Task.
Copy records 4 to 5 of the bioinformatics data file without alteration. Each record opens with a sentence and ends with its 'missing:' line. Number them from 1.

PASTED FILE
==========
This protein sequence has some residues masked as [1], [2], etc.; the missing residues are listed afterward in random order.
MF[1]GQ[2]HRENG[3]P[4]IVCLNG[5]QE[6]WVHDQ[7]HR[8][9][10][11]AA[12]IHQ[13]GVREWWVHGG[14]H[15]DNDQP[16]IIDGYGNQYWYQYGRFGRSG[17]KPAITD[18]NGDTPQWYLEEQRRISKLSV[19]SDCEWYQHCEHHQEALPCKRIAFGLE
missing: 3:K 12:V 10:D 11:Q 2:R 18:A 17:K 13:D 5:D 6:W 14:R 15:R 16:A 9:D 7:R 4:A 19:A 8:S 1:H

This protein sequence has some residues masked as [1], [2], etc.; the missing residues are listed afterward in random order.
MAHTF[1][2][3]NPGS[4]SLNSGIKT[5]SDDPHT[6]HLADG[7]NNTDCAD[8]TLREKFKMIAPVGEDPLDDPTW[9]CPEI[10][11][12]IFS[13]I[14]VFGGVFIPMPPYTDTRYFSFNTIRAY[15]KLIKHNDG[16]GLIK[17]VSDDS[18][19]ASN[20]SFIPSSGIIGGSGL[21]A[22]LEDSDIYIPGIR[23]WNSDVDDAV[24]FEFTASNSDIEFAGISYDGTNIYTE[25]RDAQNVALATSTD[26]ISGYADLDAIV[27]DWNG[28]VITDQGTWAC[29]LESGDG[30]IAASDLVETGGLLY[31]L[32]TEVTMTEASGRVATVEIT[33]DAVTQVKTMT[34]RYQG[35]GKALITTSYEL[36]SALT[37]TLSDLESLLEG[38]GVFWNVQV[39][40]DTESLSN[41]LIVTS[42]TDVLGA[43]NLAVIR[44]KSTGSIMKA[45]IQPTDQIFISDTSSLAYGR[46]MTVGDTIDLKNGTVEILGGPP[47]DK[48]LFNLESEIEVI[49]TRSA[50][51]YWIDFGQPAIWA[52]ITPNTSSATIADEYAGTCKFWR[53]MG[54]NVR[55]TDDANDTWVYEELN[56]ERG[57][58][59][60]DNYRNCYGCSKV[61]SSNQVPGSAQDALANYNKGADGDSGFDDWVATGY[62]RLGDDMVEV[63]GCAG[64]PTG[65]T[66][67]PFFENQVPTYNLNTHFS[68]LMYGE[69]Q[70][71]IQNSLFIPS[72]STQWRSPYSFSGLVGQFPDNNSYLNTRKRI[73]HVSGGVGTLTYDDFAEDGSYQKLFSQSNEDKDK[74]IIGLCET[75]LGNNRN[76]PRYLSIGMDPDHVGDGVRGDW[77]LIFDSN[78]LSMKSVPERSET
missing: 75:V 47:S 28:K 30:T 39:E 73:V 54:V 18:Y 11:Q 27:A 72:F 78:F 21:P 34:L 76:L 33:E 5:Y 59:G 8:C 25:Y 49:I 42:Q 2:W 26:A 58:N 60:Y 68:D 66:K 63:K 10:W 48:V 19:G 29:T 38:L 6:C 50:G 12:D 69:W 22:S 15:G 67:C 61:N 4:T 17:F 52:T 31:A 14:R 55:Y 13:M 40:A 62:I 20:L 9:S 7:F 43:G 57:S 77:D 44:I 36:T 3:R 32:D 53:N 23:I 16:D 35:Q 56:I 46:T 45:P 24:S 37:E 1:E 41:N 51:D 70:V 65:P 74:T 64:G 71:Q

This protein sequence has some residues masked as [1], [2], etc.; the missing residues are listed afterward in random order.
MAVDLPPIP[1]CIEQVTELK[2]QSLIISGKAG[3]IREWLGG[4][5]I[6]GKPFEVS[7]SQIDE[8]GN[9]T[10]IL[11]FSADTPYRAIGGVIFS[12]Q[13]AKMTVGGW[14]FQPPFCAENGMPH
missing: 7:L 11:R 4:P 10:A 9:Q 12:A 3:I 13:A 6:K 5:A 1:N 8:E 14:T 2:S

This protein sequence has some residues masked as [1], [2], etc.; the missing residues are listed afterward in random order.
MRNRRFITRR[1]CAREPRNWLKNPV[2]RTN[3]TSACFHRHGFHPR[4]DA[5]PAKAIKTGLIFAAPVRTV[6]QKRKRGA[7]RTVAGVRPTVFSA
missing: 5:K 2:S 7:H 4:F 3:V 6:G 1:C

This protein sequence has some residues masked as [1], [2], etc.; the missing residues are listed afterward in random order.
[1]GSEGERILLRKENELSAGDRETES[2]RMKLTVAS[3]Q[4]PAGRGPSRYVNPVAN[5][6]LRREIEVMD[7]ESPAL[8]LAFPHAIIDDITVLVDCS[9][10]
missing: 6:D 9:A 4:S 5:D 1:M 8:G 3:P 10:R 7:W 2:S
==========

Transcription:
This protein sequence has some residues masked as [1], [2], etc.; the missing residues are listed afterward in random order.
MRNRRFITRR[1]CAREPRNWLKNPV[2]RTN[3]TSACFHRHGFHPR[4]DA[5]PAKAIKTGLIFAAPVRTV[6]QKRKRGA[7]RTVAGVRPTVFSA
missing: 5:K 2:S 7:H 4:F 3:V 6:G 1:C

This protein sequence has some residues masked as [1], [2], etc.; the missing residues are listed afterward in random order.
[1]GSEGERILLRKENELSAGDRETES[2]RMKLTVAS[3]Q[4]PAGRGPSRYVNPVAN[5][6]LRREIEVMD[7]ESPAL[8]LAFPHAIIDDITVLVDCS[9][10]
missing: 6:D 9:A 4:S 5:D 1:M 8:G 3:P 10:R 7:W 2:S